Reyes Daniel Ruiz, a former Yahoo! software engineer, has pleaded guilty to using his access privileges at the company to hack users’ accounts so that he could download private images and videos mostly belonging to young women.
A 10-year veteran of Yahoo!, Ruiz admitted to accessing around 6,000 accounts and storing the pilfered files at home. He then used these Yahoo! accounts as a stepping stone to compromise victims’ iCloud, Facebook, Gmail, DropBox, and other online accounts to hunt for private images and videos. Ruiz destroyed the computer and drive housing the images after the FBI began probing his activities, according to a release from the U.S. Attorney’s Office in the Northern District of California.
Ruiz, 34, is out on US$200,000 (£162,000) bond and faces as much as five years imprisonment and a US$250,000 (£203,000) fine for each count of computer intrusion as well as restitution for his crimes.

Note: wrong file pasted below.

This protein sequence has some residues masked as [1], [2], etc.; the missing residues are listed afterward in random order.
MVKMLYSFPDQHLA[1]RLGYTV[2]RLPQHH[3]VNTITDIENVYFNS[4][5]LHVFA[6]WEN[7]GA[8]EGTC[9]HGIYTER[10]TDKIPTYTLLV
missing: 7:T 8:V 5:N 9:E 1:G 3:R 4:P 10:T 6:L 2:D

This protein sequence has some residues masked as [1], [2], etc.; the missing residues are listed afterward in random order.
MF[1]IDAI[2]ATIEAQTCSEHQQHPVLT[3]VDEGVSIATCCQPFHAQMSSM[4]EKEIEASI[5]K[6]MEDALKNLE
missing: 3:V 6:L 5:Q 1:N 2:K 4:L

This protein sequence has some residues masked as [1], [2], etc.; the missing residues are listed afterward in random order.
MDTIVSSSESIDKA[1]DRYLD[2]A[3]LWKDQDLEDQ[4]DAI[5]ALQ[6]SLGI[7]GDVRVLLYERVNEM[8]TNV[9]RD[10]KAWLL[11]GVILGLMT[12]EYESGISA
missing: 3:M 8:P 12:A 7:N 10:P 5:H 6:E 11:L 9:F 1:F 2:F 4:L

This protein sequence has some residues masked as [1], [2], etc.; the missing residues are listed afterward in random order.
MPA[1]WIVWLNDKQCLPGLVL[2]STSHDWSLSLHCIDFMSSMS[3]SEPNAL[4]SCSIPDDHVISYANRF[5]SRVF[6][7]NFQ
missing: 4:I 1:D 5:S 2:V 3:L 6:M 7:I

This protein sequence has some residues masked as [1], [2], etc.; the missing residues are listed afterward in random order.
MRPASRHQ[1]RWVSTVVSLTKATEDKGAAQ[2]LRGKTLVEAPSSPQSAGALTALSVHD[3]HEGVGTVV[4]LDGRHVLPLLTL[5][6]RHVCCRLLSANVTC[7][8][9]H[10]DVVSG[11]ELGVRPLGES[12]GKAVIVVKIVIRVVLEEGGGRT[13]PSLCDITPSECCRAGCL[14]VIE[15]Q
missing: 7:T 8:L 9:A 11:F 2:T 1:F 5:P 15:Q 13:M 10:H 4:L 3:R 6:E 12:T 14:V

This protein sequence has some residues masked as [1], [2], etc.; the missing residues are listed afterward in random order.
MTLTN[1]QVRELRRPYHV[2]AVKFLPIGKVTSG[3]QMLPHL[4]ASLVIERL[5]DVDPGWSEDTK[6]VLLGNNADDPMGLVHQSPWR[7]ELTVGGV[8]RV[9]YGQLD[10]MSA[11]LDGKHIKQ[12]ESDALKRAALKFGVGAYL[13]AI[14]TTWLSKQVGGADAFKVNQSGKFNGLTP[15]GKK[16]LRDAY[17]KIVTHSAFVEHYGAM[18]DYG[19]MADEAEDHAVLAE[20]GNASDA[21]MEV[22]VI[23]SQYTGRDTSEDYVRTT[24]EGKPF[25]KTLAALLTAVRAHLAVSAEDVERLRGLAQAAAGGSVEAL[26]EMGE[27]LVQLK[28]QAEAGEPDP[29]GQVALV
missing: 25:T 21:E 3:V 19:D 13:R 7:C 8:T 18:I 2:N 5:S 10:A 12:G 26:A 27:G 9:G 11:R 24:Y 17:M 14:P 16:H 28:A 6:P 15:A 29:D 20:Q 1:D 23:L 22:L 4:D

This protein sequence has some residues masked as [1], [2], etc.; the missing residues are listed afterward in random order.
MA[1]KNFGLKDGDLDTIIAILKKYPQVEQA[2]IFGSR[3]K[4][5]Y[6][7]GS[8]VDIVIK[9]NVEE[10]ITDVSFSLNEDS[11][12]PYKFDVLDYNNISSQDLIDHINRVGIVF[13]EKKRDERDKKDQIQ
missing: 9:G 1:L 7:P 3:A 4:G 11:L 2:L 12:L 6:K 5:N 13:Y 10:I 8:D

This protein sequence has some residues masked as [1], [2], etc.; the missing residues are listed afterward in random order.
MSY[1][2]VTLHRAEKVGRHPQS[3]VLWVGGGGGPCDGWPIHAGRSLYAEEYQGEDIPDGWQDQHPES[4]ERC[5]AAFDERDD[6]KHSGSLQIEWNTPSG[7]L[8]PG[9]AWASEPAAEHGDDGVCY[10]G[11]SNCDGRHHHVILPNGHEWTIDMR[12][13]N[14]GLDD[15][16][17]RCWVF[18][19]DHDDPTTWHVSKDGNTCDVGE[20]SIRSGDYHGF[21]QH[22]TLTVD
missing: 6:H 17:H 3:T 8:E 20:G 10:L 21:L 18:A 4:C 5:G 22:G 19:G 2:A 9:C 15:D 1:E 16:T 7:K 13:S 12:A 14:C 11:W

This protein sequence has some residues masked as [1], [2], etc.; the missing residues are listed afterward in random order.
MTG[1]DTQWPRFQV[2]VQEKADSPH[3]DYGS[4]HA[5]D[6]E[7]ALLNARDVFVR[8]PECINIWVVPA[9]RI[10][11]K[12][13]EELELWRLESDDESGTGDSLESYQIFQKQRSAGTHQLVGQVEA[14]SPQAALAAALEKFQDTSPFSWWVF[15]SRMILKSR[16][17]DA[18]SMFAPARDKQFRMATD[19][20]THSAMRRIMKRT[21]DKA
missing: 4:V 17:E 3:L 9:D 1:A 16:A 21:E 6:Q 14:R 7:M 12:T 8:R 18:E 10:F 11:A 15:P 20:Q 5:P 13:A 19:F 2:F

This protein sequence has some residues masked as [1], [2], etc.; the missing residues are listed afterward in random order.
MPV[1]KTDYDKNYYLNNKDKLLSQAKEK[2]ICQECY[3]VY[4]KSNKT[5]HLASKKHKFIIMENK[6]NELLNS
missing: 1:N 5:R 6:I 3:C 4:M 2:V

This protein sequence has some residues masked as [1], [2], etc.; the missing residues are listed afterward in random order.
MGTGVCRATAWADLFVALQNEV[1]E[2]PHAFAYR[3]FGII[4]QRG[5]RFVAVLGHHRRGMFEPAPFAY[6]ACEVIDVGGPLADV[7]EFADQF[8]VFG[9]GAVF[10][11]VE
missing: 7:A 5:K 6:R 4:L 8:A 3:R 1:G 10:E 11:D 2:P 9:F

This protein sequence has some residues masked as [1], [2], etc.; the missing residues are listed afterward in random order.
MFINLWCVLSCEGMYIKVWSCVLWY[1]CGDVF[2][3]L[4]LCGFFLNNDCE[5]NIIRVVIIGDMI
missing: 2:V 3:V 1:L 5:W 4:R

"This is stark reminder that privilege policies can be a blunt tool and that the behavior of administrative users and others granted escalated privileges need not only to be managed but their use monitored, too," said Matt Walmsley, EMEA Director at Vectra. "Trust but verify needs to be the maxim here."
While Walmsley noted that while "there will always be misguided individuals, those who have poor judgement or are just plain bad or criminal," it is remains a challenge for employers to weed out those high-risk employees "in cases where there are no prior convictions or criminal records."
"We see here the damage they can do to individuals, and their employer’s reputation when they are able to operate unchecked," he said. "I’m glad to see such abhorrent behavior will likely result in both custodial sentence and a significant fine plus restitution costs."
The original version of this article was published on SC Media US.